P.S. By the way, here is the wikipage about Boris III (1894-1943) - one of the most popular and key persons of the Balkan history before and during WW2.

https://en.wikipedia.org/wiki/Boris_III_of_Bulgaria

 

Edited by Frunzich

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Yes, as for the bronze-class medals of Boris III period (1918-1943) - there were no any signs on them unlike bronze-class medals of Ferdinand I period (Prince/Knyaz in 1887-1908 and, after declaration of the Kingdom of Bulgaria, King/Tsar in 1908-1918). The bronze and silver-class medals of Knyaz Ferdinand's period were signed "A. SCHARFF", for instance [Anton Scharff (1845-1903) was a very famous Austrian medallist].

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As for the ribbon - the Medal for Merit was awarded on dark-red ribbon of Order of St. Alexander during a peace time (the medal was often given not only to army officers but also to officials, doctors, teachers, journalists etc.) and on wartime light-blue ribbon of Order for Bravery with silver stripe along both edges during wars (Balkan wars 1912-1913, WW1 1915-1918, WW2 1941-1945).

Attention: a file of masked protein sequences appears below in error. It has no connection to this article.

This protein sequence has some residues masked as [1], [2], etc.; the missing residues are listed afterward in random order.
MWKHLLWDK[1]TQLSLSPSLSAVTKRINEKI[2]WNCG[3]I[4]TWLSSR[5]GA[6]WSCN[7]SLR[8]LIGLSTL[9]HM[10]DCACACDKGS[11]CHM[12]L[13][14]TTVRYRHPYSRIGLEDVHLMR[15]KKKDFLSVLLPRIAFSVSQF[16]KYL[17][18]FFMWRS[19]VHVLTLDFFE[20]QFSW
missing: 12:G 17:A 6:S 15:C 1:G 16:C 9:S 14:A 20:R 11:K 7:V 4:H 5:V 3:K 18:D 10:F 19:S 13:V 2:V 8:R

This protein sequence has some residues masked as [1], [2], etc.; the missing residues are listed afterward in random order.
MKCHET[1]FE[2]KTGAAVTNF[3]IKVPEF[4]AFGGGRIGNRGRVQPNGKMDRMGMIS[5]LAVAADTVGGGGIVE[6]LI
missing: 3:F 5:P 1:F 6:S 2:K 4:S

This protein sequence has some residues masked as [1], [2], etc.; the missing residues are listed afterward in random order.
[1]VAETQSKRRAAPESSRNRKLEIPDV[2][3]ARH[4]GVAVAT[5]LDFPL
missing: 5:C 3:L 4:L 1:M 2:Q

Edited by Frunzich

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Interesting, that early issue of the Medal for Merit (Prince/Knyaz Alexander of Battenberg, 1883-1886) was minted with the head of Alexander I facing right. Such medals were signed "SCHWENZER" [Karl Schwenzer (1843-1904) - famous German medallist from Stuttgart). All following issues (Ferdinand I and Boris III periods) were minted with the head facing left.